On March 21, the day Tyler Queen decided to transfer, Auburn’s quarterback roster included Queen, Woody Barrett, Sean White, Jarrett Stidham and Malik Willis. You can even throw in John Franklin III, even though he was already a wide receiver at that point.

Auburn QB commit Joey Gatewood is the only quarterback in the class so far. (Benjamin Wolk/SEC Country)

Fast forward to Monday, after White’s dismissal, and it was down to two — Stidham and Willis.

SEC Country team reporters Justin Ferguson and Lauren Shute aced the team-side coverage Monday when the news broke.

But there were a lot of questions from the recruiting perspective, as well. Does this help Auburn with Justin Fields? Will the Tigers take the JUCO route to find another quarterback? How much has Joey Gatewood’s progression affected the overall plan?

Based on talking with sources — and my own personal analysis of Auburn’s quarterback position and recruiting — the Tigers have a few directions to take. By my estimation, there are four directions Auburn can go.

Below are my rankings of the possible options, in terms of how likely I think they are.

  • 4. Take a second quarterback, but from a junior college. With the successes of Cam Newton, Nick Marshall and Stidham, it’s natural for Auburn to look toward junior college for a talented quarterback. The only issue? There isn’t really anyone of that caliber in this class. In the 247Sports composite rankings, there aren’t any quarterbacks inside the top 50. The most likely option may be Mississippi Gulf Coast quarterback Torrance Gibson, formerly of Ohio State. He visited Auburn over the weekend with defensive line commit Daquan Newkirk, but for the time being he isn’t considered a true recruiting target. For now, the JUCO route just doesn’t seem feasible.
  • 3. Take a second high school quarterback: Justin Fields. This probably is the option every Auburn fan wants. Fields attended Georgia’s game last Saturday, and he’s expected to be in Athens this weekend when Georgia plays Mississippi State on a huge recruiting weekend. My Crystal Ball pick has been and continues to be on Georgia. Auburn’s best bet is to get Fields on an official visit and convince him the depth chart is open with only two scholarship quarterbacks. The problem: Georgia will have only two scholarship quarterbacks after this season, as well.
  • 2. Only take Joey Gatewood. In April, Auburn started to make a move for a second quarterback. I had a source cite depth concerns as the primary reason to take two. But the other part of the equation is that they’ve offered only one quarterback since making that decision, and it was Fields. It’s not that Auburn necessarily wanted a second quarterback. They wanted  the quarterback. If the Tigers miss on Fields, which I’m projecting right now, don’t be surprised if they ride with Gatewood only. He’s been exceptional in the early stages of the 2017 season, arguably as productive as Fields against superior competition, all while splitting reps. Auburn will see Gatewood on Oct. 27 in Gainesville, Fla., and if Chip Lindsey is impressed, the Tigers might just stick with the guy who has been committed since December 2015.
  • 1. Take a second HS quarterback (not Justin Fields). Now that the quarterback room has been depleted even further, I think Auburn will feel obligated to take two in this class. Auburn will pick up the pressure on Fields, I’m sure, which makes No. 3 on this list the most likely to rise. But if the Tigers miss, they’d much rather go into 2018 with four scholarship quarterbacks instead of three. Who will that “Not Justin Fields” be? That’s the million-dollar question, and I don’t have a good answer right now. Think about last year. Auburn didn’t offer Malik Willis until Dec. 29 after having recruited him as a defensive back for most of the cycle. There are plenty of guys like that out there who Gus Malzahn and Lindsey will have to evaluate closely.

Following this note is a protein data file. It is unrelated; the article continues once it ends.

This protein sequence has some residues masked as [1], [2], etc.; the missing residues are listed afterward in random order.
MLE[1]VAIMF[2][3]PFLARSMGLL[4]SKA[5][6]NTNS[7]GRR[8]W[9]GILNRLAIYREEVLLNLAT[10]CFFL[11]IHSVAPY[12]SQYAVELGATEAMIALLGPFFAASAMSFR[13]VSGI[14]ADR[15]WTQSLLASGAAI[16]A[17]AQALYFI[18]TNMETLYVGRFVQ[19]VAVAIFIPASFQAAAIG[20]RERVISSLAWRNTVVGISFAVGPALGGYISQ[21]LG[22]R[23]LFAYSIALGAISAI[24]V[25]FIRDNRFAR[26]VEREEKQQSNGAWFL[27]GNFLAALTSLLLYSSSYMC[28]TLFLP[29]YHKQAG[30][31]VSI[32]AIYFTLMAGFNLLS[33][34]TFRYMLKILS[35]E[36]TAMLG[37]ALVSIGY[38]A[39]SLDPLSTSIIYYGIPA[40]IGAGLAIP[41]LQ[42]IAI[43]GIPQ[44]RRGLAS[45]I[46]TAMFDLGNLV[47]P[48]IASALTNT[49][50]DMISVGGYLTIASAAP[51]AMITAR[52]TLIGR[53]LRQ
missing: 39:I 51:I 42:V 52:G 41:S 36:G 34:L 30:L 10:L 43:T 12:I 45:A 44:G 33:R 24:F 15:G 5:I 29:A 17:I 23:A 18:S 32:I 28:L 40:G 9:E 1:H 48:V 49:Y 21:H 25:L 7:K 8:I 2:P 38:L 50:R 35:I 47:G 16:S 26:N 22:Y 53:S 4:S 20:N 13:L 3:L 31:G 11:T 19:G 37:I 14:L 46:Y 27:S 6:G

And there you have it. I’d like to issue one disclaimer, which somewhat coincides with No. 2. Auburn is the front-runner to land 2019 quarterback Bo Nix, who will end up as a top-tier 4-star prospect. His father, Patrick Nix, played for the Tigers at a high level. If Auburn rolls into 2018 with only three quarterback, the Tigers’ chances with Nix skyrocket.

Just something to think about.

4-star LB commit Michael Harris is the only true linebacker committed so far.
(Benjamin Wolk/SEC Country)

Michael Harris taking visits elsewhere?

Auburn’s only linebacker commit in the 2018 class was back on the Plains last weekend. Michael Harris watched the Mercer game and made it an overnight outing in Auburn with several other commits in the class.

But Harris has taken visits elsewhere.

Just last week, Harris was in Athens visiting Georgia, a school he considered along with Auburn after Ohio State ran out of linebacker spots. For now, I don’t think this is anything to worry about for the Tigers. Harris said when he committed — and when I was at his season opener — that he was keeping options open and remaining cordial with a few coaching staffs, something he said Travis Williams gave him the OK to do.

On top of that, Georgia is in the mix for several top linebackers in the 2018 class, so it’s likely the Bulldogs are just trying to keep Harris in the rotation on the off chance things go completely awry. Even if the Bulldogs were to push, I still think Ohio State is the only program that would have the ability to pull Harris away from Auburn at this time.